Aulus Gellius: An Antonine Scholar and his Achievement

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OUP Oxford, Nov 6, 2003 - Literary Criticism - 460 pages
Aulus Gellius originated the modern use of 'classical' and 'humanities'. His Attic Nights, so named because they began as the intellectual pastime of winter evenings spent in a villa outside Athens, are a mine of information on many aspects of antiquity and a repository of much early Latin literature which would otherwise be lost; he took a particular interest in questions of grammar and literary style. The whole work is interspersed with interesting personal observations and vignettes of second-century life that throw light on the Antonine world. In this, the most comprehensive study of Gellius in any language, Dr Holford-Strevens examines his life, his circle of acquaintances, his style, his reading, his scholarly interests, and his literary parentage, paying due attention to the text, sense, and content of individual passages, and to the use made of him by later writers in antiquity, the Middle Ages, the Renaissance, and more recent times. It covers many subject areas such as language, literature, history, law, rhetoric, medicine; light is shed on a wide range of problems in Greek as well as Latin authors, either in the main text or in the succinct but wide-ranging footnotes. In this revised edition every statement has been reconsidered and account taken of recent work by the author and by others; an appendix has been added on the relation between the literary trends of Latin (the so-called archaizing movement) and Greek (Atticism) in the second century AD, and more space has been given to Gellius' attitudes towards women, as well as to recurrent themes such as punishment and embassies. The opportunity has been taken to correct or excise errors, but otherwise nothing has been removed unless superseded by more recent publications.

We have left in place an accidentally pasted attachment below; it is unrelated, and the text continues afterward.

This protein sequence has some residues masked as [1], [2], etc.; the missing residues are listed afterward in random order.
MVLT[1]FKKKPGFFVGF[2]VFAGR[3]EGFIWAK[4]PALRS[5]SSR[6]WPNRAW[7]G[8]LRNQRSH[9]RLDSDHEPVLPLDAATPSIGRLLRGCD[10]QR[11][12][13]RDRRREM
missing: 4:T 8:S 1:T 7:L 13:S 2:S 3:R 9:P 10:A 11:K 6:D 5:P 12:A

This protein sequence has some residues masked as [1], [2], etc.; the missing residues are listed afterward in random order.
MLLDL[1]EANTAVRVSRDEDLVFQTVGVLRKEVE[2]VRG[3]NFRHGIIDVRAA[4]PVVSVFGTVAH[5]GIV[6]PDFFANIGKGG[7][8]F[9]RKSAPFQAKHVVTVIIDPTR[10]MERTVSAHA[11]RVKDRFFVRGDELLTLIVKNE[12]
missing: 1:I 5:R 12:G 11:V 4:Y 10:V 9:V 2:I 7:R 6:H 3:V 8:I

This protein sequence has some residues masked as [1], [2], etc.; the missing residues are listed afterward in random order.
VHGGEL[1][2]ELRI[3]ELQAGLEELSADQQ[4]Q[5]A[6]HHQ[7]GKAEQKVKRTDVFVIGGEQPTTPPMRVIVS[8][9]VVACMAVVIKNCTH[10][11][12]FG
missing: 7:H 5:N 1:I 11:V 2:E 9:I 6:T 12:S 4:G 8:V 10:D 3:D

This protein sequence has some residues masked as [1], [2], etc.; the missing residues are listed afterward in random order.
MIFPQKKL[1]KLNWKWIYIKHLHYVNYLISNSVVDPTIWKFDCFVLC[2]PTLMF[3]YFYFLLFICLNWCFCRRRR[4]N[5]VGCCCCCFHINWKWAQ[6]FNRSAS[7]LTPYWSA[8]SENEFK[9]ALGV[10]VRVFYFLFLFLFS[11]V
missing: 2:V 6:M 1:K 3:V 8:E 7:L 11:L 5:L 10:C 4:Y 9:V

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Contents

Introduction
1
THE MAN AND HIS BOOK
9
Life and Date
11
Gellius and Apuleius
22
Composition and Purpose
27
Language and Style
48
Presentation and Sources
65
PRECEPTORS AND ACQUAINTANCES
81
Roman Orators and Poets
193
Language Poets Orators
226
History
241
Philosophy
260
Religion Superstition and the Supernatural
286
Rhetoric Law Medicine
290
Other Values and Interests Weak Spots and Blind Spots
306
Epilogue
329

Teachers
83
Favorinus
98
Honoured Orators
131
Miscellaneous Contemporaries
145
SCHOLARSHIP AND STUDY
155
Scholarly Reading
157
The Latin Language
172
Archaism and Atticism
354
Bibliography
364
Index Verborum Graecorum et Latinorum
396
Index Nominum et Rerum
408
ADDENDA 2005
437
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Page 1 - They must often have recollected the instability of a happiness which depended on the character of a single man. The fatal moment was perhaps approaching, when some licentious youth, or some jealous tyrant, would abuse, to the destruction, that absolute power, which they had exerted for the benefit of their people.
Page xiv - ... sudden fits of inadvertency will surprise vigilance, slight avocations will seduce attention, and casual eclipses of the mind will darken learning ; and that the writer shall often in vain trace his memory, at the moment of need, for that which yesterday he knew with intuitive readiness, and which will come uncalled into his thoughts to-morrow.

About the author (2003)

Educated Christ Church, Oxford (BA 1967, MA 1970) D.Phil. ('A Select Commentary on Aulus Gellius, Book 2') University of Oxford, 1971 Learned Reader, OUP, Printing Division, 1971-84 Desk-Editor, OUP, Publishing Division, 1984-95 Copy-Editor for Learned Editions, OUP, 1995-

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